Improve HR Competitiveness

The Future of Hampton Roads (FHR) has been active in community improvement efforts for 30 years.

Beginning in 2004, FHR began publishing a series of reports on a variety of forward thinking focus areas for the region.

The body of work was categorized as "Improving the Competitiveness of Hampton Roads".

FHR urges our readers to (over time) download, read and absorb the magnitude of thought and effort that went into these reports.

As of today, many of these ideas have been put into effect. Yet, there are many areas that remain untouched and are worthy for reconsideration and action.

These thirteen articles/reports here are listed in chronological order below. They are PDF pdficon24 files. 


There are two ways to access the information: 1) Quick Link directly to the files, or 2) Listed again, but with brief excerpts shown in addition to their Read links
 
1)   Case Statement The Regional Structure Project, Mar 2004 Click Here 
2)   Report 1 How the Region Works, Jun 2005 Click Here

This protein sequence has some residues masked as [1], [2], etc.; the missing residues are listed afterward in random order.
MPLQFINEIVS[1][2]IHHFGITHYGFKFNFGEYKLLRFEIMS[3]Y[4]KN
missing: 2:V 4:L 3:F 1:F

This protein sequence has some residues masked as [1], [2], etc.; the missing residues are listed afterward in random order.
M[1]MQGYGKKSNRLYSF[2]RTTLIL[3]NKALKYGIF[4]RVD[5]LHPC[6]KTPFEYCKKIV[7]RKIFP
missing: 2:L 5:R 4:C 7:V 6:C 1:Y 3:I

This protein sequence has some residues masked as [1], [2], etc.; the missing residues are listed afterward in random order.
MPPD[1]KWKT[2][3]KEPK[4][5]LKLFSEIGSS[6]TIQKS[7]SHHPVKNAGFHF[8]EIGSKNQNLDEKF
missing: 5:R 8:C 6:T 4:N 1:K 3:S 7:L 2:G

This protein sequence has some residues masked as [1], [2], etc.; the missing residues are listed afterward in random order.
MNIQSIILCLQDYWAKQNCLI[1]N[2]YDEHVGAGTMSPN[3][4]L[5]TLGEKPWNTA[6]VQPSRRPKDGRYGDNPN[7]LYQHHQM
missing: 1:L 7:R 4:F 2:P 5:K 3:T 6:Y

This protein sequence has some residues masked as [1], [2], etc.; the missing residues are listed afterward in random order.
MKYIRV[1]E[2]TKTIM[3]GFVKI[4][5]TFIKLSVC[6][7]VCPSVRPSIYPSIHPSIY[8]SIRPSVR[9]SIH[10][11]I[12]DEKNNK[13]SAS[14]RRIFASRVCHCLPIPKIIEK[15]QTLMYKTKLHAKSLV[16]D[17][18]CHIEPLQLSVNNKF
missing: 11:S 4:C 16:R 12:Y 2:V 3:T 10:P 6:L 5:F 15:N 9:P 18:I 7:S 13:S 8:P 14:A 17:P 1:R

3)   Report 2 Transforming Regional Structure Feb 2006 Click Here
4)   Regional Services Review, Oct 2006 Click Here
5)   Commission on Local Government, Jan 2007 Click Here
6)   Hampton Roads Workforce Investment, Jan 2007 Click Here
7)   HR Partnership News Bureau, Jan 2007 Click Here
8)   HR Partnership Visioning, Jan 2007 Click Here
9)   HRCCE, Jan 2007 Click Here
10) Regional Tourism Strategy, Jan 2007 Click Here
11) Hampton Roads Metropolitan Council, Feb 2007 Click Here
12) Regional Efficiency, May 2008 Click Here
13) Report 3 Recommendations for Regional Structure Project, Oct 2008 Click Here

Supplemental Reads
On RegionalismClick Here
The Regionalist PapersClick Here

Case Statement The Regional Structure Project, Mar 2004 Read

During Fall 2003, the Future of Hampton Roads sponsored a three-session Forum on "Improving the Competitiveness of Hampton Roads." All of the speakers recognized that regions are the basic units of competition in the world economy. All indicated that the structure of Virginia local government was one of the principal impediments to more effective achievement of any region's agenda for improving its economy and quality of life.

Report 1 How the Region Works, Jun 2005 Read